Discussing, analyzing, and criticizing weight has become a cultural norm in today’s society, creating a vicious, never-ending cycle. Notably, we blame pop culture figures and the media for manufacturing these unrealistic standards of beauty, but could consumers be just as responsible?
Melissa McCarthy is one of the most recognizable names in the realm of comedic actresses, but concerns about her weight seem to outshine her talent and beauty. It seems as though every time McCarthy is found in the spotlight, whether it be through film or a magazine cover, comments are aroused that result in her having to defend her image rather than celebrate her successes.
McCarthy fans love her confidence and sparkling personality, but mostly they appreciate her for being a woman who has stayed true to herself in an industry that is plagued with the desire to be perfect. Because of this, it seems she would be an ideal cover girl for ELLE Magazine’s annual “Women in Hollywood” issue, but readers and other media outlets were not as appeased as one may think.
“A lot of times, women have had all of their tools taken away [in Hollywood comedies]. It’s like you’re never inappropriate, you have the greatest job, you look great, your hair is amazing, and now go be funny. And it’s like, with what? You have to fall down for us to want to watch you get back up. And it’s like they never let you watch women fall down,” McCarthy said in her ELLE article for the magazine’s November issue.
The controversy over the “jacket-gate,” as Adam Sandberg jokingly coined, galvanized after ELLE’s cover photos grabbed critics’ attention. The general complaints, which have been repeated by news sources ranging from CNN to Good Morning America, stem from the stark contrast between the wardrobe selections for the six cover girls in ELLE’s spread. In comparison to the other five cover girls – Reese Witherspoon, Penelope Cruz, Shailene Woodley, Naomie Harris, and Marion Cotillard – McCarthy’s ensemble was much more conservative and covered-up.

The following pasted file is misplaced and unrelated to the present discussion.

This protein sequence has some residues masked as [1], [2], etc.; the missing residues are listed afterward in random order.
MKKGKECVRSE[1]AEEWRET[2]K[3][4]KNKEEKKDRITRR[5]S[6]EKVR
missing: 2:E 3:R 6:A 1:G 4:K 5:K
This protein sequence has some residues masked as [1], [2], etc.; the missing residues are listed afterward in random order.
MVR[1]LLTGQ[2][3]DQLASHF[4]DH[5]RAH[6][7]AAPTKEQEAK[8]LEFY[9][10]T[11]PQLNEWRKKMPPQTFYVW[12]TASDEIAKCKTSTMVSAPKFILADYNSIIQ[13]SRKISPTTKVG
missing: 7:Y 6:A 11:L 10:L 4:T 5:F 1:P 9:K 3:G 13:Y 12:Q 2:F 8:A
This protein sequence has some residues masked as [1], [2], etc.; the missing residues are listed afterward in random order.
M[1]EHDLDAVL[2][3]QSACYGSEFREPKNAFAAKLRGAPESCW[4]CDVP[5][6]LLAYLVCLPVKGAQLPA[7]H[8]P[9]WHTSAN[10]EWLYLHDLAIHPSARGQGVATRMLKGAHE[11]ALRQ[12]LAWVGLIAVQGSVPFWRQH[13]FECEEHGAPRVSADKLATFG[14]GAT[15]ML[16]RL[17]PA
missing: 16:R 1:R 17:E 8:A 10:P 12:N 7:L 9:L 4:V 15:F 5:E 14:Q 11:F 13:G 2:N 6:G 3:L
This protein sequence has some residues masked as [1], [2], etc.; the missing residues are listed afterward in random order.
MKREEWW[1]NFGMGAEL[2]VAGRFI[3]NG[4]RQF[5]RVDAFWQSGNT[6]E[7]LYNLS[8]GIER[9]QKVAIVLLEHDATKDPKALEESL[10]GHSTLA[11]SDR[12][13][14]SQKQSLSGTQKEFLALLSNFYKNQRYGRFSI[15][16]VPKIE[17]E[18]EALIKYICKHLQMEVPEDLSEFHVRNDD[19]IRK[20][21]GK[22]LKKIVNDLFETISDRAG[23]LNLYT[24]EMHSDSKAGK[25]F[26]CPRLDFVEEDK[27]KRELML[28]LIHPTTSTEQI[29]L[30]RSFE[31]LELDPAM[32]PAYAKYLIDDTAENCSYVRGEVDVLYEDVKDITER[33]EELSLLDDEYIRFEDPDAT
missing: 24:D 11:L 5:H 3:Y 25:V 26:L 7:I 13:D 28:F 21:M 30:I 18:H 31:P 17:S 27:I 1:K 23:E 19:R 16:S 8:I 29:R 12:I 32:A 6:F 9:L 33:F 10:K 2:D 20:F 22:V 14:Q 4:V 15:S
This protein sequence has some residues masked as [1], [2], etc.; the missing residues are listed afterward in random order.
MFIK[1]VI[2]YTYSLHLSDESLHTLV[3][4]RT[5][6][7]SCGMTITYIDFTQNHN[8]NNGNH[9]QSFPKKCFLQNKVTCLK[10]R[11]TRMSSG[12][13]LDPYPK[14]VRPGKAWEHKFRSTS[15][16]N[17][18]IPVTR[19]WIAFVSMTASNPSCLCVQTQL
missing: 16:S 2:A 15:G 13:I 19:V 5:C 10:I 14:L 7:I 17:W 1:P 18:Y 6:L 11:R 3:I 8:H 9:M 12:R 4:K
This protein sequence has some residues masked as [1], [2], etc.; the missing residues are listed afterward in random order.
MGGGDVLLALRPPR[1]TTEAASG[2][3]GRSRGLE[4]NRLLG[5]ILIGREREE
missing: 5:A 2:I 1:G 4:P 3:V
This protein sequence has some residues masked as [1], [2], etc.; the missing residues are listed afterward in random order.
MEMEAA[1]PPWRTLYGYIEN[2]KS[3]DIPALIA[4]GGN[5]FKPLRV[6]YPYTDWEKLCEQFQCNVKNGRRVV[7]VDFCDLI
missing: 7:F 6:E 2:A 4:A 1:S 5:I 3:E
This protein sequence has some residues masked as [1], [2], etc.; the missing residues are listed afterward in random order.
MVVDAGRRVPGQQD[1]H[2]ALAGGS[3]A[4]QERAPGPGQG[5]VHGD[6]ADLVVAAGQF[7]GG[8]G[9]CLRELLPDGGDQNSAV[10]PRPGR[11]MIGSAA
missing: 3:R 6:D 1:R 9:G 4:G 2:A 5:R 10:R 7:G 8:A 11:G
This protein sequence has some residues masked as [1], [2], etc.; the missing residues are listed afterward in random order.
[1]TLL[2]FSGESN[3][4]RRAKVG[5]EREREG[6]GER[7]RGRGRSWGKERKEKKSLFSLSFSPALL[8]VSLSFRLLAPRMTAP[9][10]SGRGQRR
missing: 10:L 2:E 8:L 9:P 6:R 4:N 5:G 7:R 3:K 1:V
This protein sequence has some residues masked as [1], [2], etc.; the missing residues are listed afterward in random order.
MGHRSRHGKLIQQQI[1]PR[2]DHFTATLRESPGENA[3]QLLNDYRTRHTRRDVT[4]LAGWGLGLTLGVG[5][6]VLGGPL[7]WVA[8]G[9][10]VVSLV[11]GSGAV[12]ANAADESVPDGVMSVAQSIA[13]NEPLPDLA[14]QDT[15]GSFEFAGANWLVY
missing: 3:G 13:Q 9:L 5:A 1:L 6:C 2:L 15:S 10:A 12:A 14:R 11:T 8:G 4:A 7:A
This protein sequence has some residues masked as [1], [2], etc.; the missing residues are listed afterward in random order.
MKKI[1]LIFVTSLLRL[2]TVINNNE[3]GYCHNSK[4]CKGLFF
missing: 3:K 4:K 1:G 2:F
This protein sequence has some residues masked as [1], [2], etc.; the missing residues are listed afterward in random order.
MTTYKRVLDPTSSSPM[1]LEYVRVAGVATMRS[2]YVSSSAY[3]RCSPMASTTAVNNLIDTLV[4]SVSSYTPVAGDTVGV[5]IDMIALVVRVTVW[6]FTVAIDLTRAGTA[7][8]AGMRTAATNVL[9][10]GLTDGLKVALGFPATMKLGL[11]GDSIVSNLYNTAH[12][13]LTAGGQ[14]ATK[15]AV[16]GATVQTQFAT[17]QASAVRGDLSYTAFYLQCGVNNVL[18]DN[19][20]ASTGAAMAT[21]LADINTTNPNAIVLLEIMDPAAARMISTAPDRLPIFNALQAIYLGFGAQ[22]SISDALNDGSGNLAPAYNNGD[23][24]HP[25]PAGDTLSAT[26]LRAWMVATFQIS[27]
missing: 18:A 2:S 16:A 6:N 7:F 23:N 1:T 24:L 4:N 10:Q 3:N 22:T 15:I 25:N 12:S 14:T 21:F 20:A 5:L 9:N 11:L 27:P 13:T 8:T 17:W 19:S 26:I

“I grabbed the coat, I covered up. I had a great black dress on, but I thought, ‘It comes out in November.’ I was like, ‘Give me a big coat to wear. Give the girl some cashmere!’ I picked the coat and they were like, ‘The dress is really great,’ but I was like, ‘Yeah, but look at this!’” McCarthy said on E! News.
It is puzzling to determine why this controversy arose. McCarthy chose to wear the jacket that supposedly “disguised” her curvaceous figure, and stylists at ELLE were happy with the look. With this in mind, the question begs to be posed:
What right does society have to assume an outfit selection is based on an individual’s weight?
Hypocrisy stands out as the main problem in this vicious cycle as society always wants people to be judged on talent and hard work, but in the end proves to not be so lenient. McCarthy’s cover shot for ELLE could have simply been seen as a gorgeous photo. Yet media consumers and various media outlets could not leave it.